• Ascites (35%)
    • Encephalopathy (from asterixis to coma) (18-23%)
    • Gastrointestinal bleeding requiring transfusion (23%)
    • Jaundice (37-100%)
    • Malnutrition (56-90%)
    • Hepatic bruit


Laboratory findings in AH are often nonspecific, but can on occasion provide clues to the diagnosis. These include

Liver Function Test

  • Mild to moderately elevated transaminases,
  • Ast: alt ratio above 1.5 with
  • Ast greater than 45 u/l but < 300 u/l.
  • However, an unusual variant of AH, known as alcoholic foamy degeneration, can lead to an AST as high as 730 U/L.
  • A serum bilirubin >2 mg/dl is often required to make a diagnosis,
  • Alkaline phosphatase (ALP) level elevations are typically mild in persons with alcoholic hepatitis.
  • The gamma-glutamyl transpeptidase (GGT) level is elevated markedly by alcohol use. (Although a normal value helps to exclude alcohol as a cause of liver disease, an elevated level is of no value in distinguishing between simple alcoholism and alcoholic hepatitis.)
  • Total blood cholesterol levels < 100 mg/dl can predict poor outcome; the lower the cholesterol, the worse the prognosis.

CBC Count

  • A complete blood cell (CBC) count commonly reveals some degree of neutrophilic leukocytosis with bandemia.
  • Usually, this is moderate; however, rarely, it is severe enough to provide a leukemoid picture.
  • Moderate anemia may be observed.
  • Alcohol use characteristically produces a moderate increase in MCV
  • Thrombocytosis may be observed as part of the inflammatory response;
  • Conversely, myelosuppression or portal hypertension with splenic sequestration may produce thrombocytopenia.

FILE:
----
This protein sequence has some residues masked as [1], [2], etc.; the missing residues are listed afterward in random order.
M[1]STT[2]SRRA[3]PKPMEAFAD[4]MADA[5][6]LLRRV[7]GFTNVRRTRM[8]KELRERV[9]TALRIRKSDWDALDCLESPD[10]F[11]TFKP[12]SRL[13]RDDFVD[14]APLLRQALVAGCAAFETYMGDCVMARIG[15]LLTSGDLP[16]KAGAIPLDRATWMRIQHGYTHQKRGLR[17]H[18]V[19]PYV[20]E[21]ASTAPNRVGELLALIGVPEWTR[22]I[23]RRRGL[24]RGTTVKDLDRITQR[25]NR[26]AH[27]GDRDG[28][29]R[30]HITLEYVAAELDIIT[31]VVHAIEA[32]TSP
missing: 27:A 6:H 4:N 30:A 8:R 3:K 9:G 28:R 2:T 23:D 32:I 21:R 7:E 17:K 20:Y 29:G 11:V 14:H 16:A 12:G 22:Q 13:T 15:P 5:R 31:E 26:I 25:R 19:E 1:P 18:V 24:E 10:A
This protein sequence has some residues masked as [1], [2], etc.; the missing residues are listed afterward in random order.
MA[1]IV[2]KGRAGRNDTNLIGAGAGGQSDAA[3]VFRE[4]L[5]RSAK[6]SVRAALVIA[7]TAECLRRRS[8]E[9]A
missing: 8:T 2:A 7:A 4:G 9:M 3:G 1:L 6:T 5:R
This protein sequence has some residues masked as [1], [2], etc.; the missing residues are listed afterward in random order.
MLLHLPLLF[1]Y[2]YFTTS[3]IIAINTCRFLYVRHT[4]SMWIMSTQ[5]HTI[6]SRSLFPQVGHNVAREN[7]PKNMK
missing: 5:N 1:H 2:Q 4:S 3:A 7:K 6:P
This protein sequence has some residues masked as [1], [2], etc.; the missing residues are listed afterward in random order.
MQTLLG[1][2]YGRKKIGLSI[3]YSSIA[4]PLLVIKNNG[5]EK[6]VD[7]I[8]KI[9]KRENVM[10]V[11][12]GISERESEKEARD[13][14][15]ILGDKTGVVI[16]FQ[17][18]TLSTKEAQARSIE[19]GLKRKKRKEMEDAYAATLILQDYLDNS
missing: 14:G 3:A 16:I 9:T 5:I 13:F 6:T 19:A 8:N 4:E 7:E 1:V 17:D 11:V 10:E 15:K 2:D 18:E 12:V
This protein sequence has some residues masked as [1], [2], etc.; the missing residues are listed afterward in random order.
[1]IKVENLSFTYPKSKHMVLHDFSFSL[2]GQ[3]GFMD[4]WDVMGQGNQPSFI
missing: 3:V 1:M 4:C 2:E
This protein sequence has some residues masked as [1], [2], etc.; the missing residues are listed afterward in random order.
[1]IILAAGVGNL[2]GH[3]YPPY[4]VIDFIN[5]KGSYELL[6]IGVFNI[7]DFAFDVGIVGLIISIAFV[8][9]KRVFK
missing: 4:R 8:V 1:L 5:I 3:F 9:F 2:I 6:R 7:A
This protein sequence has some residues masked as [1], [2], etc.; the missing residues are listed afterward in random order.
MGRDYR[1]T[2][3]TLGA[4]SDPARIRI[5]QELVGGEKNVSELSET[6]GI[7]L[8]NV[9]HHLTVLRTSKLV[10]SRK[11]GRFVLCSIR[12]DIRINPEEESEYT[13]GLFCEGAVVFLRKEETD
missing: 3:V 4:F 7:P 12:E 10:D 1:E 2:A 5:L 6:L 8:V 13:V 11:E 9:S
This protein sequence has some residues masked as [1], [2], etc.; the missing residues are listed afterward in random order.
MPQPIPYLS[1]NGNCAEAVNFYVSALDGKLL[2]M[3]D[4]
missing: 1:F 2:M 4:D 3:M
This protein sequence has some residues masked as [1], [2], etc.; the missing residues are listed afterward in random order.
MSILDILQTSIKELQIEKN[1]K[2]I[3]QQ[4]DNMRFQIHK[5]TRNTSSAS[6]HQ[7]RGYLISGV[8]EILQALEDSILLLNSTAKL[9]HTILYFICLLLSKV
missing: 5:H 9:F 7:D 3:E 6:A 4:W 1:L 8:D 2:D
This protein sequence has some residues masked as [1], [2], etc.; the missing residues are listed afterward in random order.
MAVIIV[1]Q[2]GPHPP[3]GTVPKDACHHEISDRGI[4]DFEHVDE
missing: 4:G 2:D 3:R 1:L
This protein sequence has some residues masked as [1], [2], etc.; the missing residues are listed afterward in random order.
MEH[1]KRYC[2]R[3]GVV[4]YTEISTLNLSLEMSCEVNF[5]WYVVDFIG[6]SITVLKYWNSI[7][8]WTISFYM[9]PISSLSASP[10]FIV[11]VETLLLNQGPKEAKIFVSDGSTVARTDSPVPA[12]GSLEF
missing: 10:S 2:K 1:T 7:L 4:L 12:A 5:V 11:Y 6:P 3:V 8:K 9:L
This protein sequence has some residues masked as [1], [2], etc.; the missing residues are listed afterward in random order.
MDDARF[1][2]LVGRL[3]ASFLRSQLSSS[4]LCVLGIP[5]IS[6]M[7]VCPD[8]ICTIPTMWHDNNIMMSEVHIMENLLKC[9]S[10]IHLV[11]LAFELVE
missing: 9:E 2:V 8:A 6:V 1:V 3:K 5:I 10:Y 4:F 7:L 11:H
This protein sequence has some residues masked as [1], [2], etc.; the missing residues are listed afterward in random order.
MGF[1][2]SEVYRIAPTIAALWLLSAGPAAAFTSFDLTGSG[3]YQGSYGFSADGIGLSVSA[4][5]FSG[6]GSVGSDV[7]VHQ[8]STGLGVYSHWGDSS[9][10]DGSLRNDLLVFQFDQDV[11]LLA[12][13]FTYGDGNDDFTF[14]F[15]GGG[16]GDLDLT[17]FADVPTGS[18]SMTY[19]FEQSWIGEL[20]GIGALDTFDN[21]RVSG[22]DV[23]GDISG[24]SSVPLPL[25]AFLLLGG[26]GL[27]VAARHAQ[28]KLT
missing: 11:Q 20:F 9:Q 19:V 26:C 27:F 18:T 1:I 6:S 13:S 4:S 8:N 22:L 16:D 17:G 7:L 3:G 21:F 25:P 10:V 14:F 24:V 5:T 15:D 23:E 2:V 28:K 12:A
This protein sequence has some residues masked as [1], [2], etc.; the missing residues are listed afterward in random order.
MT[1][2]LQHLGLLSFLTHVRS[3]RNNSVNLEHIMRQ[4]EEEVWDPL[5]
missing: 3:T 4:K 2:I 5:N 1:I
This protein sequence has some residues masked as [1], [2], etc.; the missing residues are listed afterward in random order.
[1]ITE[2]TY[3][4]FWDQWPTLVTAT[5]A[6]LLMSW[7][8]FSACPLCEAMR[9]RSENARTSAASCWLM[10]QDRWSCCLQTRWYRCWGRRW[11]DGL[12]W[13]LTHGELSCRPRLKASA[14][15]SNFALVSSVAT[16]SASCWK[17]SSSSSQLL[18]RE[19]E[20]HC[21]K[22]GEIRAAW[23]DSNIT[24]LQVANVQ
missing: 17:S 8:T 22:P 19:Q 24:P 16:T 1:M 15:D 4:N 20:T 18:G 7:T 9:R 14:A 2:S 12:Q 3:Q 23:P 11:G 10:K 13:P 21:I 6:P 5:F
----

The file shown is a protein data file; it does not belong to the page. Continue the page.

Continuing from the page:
Screening Blood Tests

  • Screening blood tests to exclude other conditions (appropriate in any patient with alcoholic hepatitis) may include the following:
    • Hepatitis B surface antigen (hbsag) detects hepatitis B
    • Anti–hepatitis C virus by enzyme-linked immunosorbent assay (ELISA) detects hepatitis C
    • Ferritin and transferrin saturation detect hemochromatosis
    • Marked elevation of aminotransferase levels should raise concern for viral hepatitis or drug hepatotoxicity; in particular, people who are alcoholics may develop severe liver necrosis from standard therapeutic doses of acetaminophen
    • Alpha-fetoprotein (AFP) levels – Rapid deterioration of liver function should raise the possibility of hepatocellular carcinoma (HCC)
    • Alkaline phosphatase (ALP) Jaundice with fever can be caused by gallstones producing cholangitis

Liver Biopsy

  • Liver biopsy is not always required in the evaluation of alcoholic hepatitis,
  • but it may be useful in establishing the diagnosis, in determining the presence or absence of cirrhosis, and in excluding other causes of liver disease.
  • The risk of performing the biopsy should be weighed against the risk associated with the probable course of therapy, or the possible risk of an investigational treatment.
  • Percutaneous liver biopsy – should be avoided in the presence of severe thrombocytopenia or coagulopathy because of the risk of serious (possibly fatal) hemorrhage.
  • Transjugular liver biopsy – the risk of hemorrhage should be reduced. It can determine the transhepatic venous pressure gradient.
  • In alcoholic hepatitis, injury is characteristically most prominent in centrilobular (perivenular) areas (zone 3 of Rappaport).
  • Hepatocytes exhibit ballooning with necrosis.
  • Focal accumulation of polymorphonuclear leukocytes is noted in areas of injury.
  • Lymphocytes may also be present, especially in portal tracts.
  • Ropy eosinophilic hyaline inclusions- Mallory bodies may be observed in the perinuclear cytoplasm.
  • With electron microscopy, Mallory bodies may be observed to be composed of fibril clumps that histochemically are identifiable as intermediate filaments.
  • Mallory bodies are characteristic of alcoholic hepatitis, but they are not always present in this disease, and, occasionally, they can be observed in a variety of other disorders.
  • Macrovesicular steatosis, perivenular fibrosis, and frank cirrhosis commonly coexist with alcoholic hepatitis.


  • provides a good evaluation of the liver and other viscera, and it permits guided liver biopsy.
  • the liver appears enlarged and diffusely hyperechoic.